Whilst putting in place a comprehensive plan to pay for the costs of your care, there are a number of other areas which should be considered at the same time.
Making a Will
If you’ve not made a Will this should be addressed as a matter of urgency; it’s the only way of ensuring your remaining assets, after you have paid for your care, are distributed exactly in accordance with your wishes.
Writing a Will correctly can also help to reduce any Inheritance Tax payable on your death.
Powers of Attorney
For many people dealing with the financial aspects of needing care can be hard to deal with at what is already a difficult time.
Unfortunately some people, with certain medical conditions, will ultimately be unable to make financial decisions without help.
It therefore makes sense to consider if now is the time to put in place a Power of Attorney, which gives a trusted individual, power to make financial decisions on your behalf.
The main option here is a Lasting Power of Attorney, which can cover your financial as well as your health and well-being needs.
Enduring Powers of Attorney are no longer an option, although arrangements already in place can still be used and do not need to be replaced.
Inheritance Tax mitigation
Put simply, Inheritance Tax is paid on the value of assets you leave above the £325,000 threshold, also known as a nil rate band. If your spouse or civil partner has died first, you can add the unused percentage of their nil rate band to your own allowance, effectively increasing the amount of money or assets you can leave without paying tax.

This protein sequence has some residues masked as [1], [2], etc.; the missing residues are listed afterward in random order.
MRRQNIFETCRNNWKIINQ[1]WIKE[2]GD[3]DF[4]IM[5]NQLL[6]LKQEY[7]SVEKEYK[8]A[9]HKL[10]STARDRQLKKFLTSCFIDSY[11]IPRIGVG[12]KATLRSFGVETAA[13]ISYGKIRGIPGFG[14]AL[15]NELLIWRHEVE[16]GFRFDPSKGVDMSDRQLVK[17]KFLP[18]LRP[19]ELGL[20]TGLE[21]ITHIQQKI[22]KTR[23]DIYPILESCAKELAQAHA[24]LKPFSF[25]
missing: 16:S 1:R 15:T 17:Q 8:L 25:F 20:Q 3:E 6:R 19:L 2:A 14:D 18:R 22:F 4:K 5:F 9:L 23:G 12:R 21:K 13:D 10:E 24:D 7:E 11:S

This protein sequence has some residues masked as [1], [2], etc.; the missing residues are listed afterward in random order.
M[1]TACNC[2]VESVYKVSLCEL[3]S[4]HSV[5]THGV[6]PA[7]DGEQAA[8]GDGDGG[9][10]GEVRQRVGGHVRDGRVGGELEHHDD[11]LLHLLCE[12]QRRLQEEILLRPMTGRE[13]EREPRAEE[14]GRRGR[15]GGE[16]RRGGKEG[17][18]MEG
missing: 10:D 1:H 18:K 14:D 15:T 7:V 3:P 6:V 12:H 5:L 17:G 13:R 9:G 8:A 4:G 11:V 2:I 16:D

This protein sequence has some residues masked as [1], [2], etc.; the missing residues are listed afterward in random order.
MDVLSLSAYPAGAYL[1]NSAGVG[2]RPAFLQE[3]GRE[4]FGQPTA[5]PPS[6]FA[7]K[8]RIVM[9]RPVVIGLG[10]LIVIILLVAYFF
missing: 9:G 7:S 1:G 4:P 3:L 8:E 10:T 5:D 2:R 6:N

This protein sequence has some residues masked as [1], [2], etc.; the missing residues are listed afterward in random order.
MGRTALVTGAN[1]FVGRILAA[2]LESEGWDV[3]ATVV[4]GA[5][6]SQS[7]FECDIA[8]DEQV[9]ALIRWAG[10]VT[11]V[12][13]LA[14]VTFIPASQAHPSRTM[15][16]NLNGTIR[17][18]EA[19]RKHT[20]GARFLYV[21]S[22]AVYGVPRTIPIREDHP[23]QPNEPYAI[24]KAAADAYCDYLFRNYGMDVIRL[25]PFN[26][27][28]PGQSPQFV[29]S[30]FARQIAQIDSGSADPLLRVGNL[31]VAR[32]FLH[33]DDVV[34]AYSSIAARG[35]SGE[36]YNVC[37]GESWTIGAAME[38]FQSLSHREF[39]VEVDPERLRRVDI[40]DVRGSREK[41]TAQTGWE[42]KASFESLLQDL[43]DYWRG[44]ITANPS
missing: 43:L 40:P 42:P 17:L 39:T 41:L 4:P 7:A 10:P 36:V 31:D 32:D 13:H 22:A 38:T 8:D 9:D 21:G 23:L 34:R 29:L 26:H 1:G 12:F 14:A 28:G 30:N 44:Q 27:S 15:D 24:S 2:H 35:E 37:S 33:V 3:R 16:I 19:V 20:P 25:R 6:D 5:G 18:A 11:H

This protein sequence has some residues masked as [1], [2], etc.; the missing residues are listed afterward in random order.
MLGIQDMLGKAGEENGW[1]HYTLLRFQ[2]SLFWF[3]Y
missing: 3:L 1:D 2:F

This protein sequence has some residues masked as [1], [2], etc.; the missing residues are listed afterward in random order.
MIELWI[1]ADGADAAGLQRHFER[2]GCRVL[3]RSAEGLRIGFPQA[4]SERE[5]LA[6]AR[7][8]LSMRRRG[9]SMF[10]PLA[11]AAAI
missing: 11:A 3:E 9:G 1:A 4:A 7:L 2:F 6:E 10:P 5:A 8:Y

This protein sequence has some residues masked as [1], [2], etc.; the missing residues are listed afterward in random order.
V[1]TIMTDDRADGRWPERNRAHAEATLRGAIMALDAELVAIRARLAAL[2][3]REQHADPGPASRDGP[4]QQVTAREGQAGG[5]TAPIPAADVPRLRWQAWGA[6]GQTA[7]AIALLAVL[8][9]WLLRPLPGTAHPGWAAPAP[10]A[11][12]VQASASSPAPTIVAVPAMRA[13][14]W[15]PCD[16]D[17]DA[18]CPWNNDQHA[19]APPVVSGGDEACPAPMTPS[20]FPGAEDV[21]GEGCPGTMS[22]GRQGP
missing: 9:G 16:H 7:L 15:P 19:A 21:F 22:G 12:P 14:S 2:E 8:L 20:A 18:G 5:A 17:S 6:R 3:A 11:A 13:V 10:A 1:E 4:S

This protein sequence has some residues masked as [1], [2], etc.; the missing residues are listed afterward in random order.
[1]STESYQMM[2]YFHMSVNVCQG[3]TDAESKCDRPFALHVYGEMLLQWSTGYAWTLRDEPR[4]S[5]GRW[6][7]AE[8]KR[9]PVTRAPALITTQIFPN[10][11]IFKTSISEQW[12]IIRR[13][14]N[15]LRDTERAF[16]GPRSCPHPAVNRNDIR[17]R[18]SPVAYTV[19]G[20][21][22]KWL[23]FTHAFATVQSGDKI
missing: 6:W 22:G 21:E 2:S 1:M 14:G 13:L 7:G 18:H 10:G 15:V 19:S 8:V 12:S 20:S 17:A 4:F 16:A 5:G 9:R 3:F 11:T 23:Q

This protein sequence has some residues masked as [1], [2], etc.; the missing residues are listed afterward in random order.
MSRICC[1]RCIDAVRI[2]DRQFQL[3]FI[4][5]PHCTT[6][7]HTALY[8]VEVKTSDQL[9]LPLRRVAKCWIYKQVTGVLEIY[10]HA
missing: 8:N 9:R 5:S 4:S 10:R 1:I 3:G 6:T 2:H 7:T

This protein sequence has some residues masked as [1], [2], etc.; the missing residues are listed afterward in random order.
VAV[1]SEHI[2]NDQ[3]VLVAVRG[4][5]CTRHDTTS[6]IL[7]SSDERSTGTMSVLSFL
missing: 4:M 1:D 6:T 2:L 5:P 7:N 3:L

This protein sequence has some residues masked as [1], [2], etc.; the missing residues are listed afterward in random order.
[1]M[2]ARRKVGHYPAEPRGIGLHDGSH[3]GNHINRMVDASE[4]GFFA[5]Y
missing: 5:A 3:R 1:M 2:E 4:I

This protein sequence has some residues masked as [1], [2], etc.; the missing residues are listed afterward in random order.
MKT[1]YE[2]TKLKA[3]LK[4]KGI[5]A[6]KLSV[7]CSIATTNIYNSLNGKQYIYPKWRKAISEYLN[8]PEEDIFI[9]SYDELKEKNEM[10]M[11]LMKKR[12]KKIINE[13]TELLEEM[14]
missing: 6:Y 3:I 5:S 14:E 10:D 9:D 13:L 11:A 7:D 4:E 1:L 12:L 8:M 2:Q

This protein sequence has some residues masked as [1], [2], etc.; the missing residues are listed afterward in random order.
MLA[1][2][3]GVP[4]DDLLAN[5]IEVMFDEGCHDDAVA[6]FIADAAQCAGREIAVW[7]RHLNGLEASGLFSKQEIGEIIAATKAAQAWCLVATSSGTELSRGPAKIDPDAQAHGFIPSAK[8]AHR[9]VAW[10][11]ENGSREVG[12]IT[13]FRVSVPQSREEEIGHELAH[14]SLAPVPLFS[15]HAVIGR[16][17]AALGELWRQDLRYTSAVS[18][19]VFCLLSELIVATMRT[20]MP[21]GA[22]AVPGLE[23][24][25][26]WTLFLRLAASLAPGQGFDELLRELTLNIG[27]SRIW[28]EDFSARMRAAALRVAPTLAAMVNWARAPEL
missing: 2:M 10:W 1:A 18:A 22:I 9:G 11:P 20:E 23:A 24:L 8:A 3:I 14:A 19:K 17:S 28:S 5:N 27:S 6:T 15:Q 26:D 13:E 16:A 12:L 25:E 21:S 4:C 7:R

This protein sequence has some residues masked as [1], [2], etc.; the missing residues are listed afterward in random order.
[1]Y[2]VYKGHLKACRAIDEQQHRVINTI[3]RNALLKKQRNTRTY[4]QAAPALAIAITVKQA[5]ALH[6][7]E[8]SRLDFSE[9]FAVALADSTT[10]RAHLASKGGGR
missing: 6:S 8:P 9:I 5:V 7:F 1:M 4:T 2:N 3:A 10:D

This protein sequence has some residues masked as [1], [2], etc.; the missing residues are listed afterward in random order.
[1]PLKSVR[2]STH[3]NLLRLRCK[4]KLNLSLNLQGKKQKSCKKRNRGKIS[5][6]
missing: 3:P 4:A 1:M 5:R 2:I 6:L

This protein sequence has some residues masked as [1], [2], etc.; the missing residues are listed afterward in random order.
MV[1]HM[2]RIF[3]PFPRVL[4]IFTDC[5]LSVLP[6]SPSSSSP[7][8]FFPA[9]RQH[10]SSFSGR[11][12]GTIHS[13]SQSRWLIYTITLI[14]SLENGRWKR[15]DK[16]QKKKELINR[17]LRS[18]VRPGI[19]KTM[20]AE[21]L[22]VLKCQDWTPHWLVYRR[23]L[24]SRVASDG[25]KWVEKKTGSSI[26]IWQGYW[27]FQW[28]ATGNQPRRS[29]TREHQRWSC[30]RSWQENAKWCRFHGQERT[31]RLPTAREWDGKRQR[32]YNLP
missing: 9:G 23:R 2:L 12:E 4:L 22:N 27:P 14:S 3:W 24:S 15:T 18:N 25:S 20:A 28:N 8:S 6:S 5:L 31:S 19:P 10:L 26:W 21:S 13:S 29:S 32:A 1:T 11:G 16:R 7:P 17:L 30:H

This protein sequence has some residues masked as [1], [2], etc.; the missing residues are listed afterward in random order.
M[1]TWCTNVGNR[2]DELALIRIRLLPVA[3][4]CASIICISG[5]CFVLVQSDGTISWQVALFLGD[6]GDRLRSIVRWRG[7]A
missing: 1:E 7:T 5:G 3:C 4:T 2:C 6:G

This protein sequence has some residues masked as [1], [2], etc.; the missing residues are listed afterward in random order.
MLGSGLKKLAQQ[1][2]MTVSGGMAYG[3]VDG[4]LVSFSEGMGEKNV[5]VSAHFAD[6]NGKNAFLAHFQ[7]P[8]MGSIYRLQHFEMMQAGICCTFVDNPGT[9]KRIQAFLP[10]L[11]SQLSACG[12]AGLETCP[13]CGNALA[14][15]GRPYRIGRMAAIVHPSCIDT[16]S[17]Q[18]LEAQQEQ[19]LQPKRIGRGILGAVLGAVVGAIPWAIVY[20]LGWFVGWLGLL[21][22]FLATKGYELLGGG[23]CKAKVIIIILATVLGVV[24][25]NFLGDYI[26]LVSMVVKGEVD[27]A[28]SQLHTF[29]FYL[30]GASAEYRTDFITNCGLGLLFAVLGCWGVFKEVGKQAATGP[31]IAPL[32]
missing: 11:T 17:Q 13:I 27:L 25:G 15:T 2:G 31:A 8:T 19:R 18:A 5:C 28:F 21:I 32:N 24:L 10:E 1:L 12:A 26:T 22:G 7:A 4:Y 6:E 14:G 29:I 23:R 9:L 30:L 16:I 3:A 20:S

Any assets you leave above the nil rate band, will be taxed at a rate of 40%.
As you start to plan for the cost of care, now is the ideal time to look at ways of reducing your Inheritance Tax liability. These two areas need to be looked at in tandem; after all, if you successfully leave your estate intact after paying for care, you may have simply increased the amount of Inheritance Tax payable on your death.
Plan, plan, and plan some more
All of the steps outlined in this guide, will help you make the right decisions when you or a loved one needs to face up to paying for care.
Whatever your personal circumstances you will need a coherent, considered strategy to weave your way through the maze that is care in later life and to work out exactly which of the options we have outlined are right for you.
An Independent Financial Adviser can be invaluable when it comes to helping you plan; it needs just this, planning, the more planning you do, the better the result will be.